Khan’s preliminary analysis indicated that a 52-story building constructed using high-strength lightweight concrete with a unit weight of 115 lb/ft3 could be built on the Houston site for the same cost as a 35-story building constructed using normal weight concrete. Therefore, this was the concept that was used (although other references accessed on the internet all state that the building is 50 stories). One Shell Plaza is a striking example of how the benefits of lightweight concrete can be used in some situations to obtain a more economical solution when it is considered as an important factor in the optimization of the entire project.

55-Story High-Rise Building — Based on Bank of America Building, Atlanta, GA

While only a few details of the actual design of the Bank of America Building in Atlanta, GA, are available, a simple comparison of the concrete cost for the floors in the building was developed based on the total floor area and the thickness of concrete floors on metal deck. A major factor in the selection of lightweight concrete for the floors in this building was that required fire rating determined the thickness of the floor system. For a lightweight concrete floor, the concrete can be thinner for the same fire rating, so the weight of floor slabs in the building is reduced not only because of the reduced concrete density but also because of the reduced thickness.

Even when only a simple evaluation of the cost of the floor concrete is considered, it is demonstrated in the table below that the total cost of the concrete floors would be reduced by 24% for a total savings of over $1,000,000 for this building. The table below also shows that the total weight of the floors in the building was reduced by nearly 33% when lightweight concrete was used. Therefore, additional cost reductions would also be achieved when the savings from all sources were considered, such as the reduced material required for the framing system and foundations because of the reduced structure weight.

Summary of concrete quantities and costs for NWC and LWC floors in 55-story high-rise building

Five-Story Commercial Building, Salt Lake City, UT

A comprehensive cost comparison for a 5-story building in Salt Lake City, Utah (5), which includes evaluation of the building framing system and foundations, was developed in 2017 for the Utelite Corporation, one of the member companies of ESCSI. The 90 x 150 ft building with 30 x 30 ft bays was designed for seismic lateral loads as well as conventional live and dead loads. The building design used a steel frame with floors comprised of were concrete on a metal deck while the roof was just a metal deck. Complete details of the assumptions, inputs, and detailed material quantities can be found in the report (5). An updated version of the report is now available (6), which uses the original design with current costs.

Isometric view of the 5-story commercial building in Salt Lake City, UT

Figure 1 Isometric view of the 5-story commercial building in Salt Lake City, UT, considered in this cost comparison (6)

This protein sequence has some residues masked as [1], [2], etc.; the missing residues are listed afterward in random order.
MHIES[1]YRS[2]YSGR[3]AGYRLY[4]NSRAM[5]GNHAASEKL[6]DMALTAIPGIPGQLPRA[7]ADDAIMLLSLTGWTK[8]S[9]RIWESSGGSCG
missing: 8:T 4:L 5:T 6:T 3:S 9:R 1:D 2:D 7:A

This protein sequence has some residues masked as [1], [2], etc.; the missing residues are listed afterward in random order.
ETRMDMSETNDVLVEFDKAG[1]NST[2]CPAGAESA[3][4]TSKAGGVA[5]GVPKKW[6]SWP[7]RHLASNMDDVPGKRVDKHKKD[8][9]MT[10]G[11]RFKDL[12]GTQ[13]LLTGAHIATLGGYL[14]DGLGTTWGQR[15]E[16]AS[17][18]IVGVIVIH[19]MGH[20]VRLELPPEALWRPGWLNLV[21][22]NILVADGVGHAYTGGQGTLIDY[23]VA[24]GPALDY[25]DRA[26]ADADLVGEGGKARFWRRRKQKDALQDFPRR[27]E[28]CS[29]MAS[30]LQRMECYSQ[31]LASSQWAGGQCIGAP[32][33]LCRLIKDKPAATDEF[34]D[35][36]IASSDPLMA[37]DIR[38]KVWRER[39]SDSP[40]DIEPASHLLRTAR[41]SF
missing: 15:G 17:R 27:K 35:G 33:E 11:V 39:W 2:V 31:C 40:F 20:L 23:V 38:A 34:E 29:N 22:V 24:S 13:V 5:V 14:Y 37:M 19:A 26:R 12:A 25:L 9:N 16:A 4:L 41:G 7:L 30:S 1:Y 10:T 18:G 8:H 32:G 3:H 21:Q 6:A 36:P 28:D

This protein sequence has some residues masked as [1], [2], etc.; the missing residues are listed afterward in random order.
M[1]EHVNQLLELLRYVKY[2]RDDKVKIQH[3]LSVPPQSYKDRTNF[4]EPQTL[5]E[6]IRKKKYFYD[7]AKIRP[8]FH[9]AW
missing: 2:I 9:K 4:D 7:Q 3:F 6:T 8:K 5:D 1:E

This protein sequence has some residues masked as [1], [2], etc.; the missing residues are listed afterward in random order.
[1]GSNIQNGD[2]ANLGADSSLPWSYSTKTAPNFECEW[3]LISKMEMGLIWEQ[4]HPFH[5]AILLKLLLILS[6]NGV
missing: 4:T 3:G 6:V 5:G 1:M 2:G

The report summarizes data for building designs with the following basic parameter: a design 5.25 in. thick lightweight concrete (LWC, 110 pcf) floors with a 2-hour fire rating; and three designs for normal weight concrete (NWC, 145 pcf) floors with fire ratings of 0, 1, and 2 hours with corresponding floor thicknesses of 5, 5.5, and 6.5 in., respectively.

Component and total costs for materials and labor for the two designs with a 2-hour fire rating (5.25 in. LWC floors and 6.5 in NWC floors) are summarized in the table below. The differences between costs for the building designs with lightweight and normal weight concrete floors are also presented, as well as the ratio of the difference in cost divided by the cost of the normal weight concrete floor design (differences and ratios for quantities where the cost for the lightweight concrete design is greater are negative). Current estimates for material and labor costs used in the study (6) are given in the second table.

Summary of material and labor costs for LWC and NWC floors for 5-story building in Salt Lake City, UT

From this comparison of results for the 2-hour fire rating designs, it can be seen that the cost of the lightweight concrete was greater than the normal weight concrete by 7.5%. It can also be noted that more shear studs were required for the building with the lightweight concrete deck resulting in an increased cost in that area. However, even with the increases in components of material costs, the overall cost of the building with lightweight concrete floors was 9.2% less than the overall cost of the building with normal weight concrete floors because of significant savings in other areas. The source of the greatest cost savings was the footings where the material cost of footings in the building with lightweight concrete floors was reduced by 27% compared to the design with normal weight concrete floors. This reduction, as well as the 10.5% reduction in steel costs for the frame, are the result of the large reduction in dead load due to the compounding effects of reduced concrete density and also a thinner floor. The report states that the total floor weight was 144,450 and 176,850 lbs for the lightweight and normal weight concrete designs, respectively, which is a reduction of 18.3%. It should be noted that the reduction in floor weight also reduced the seismic mass and base shear by 23% and 21%, respectively, which contributed to the additional savings in foundation costs.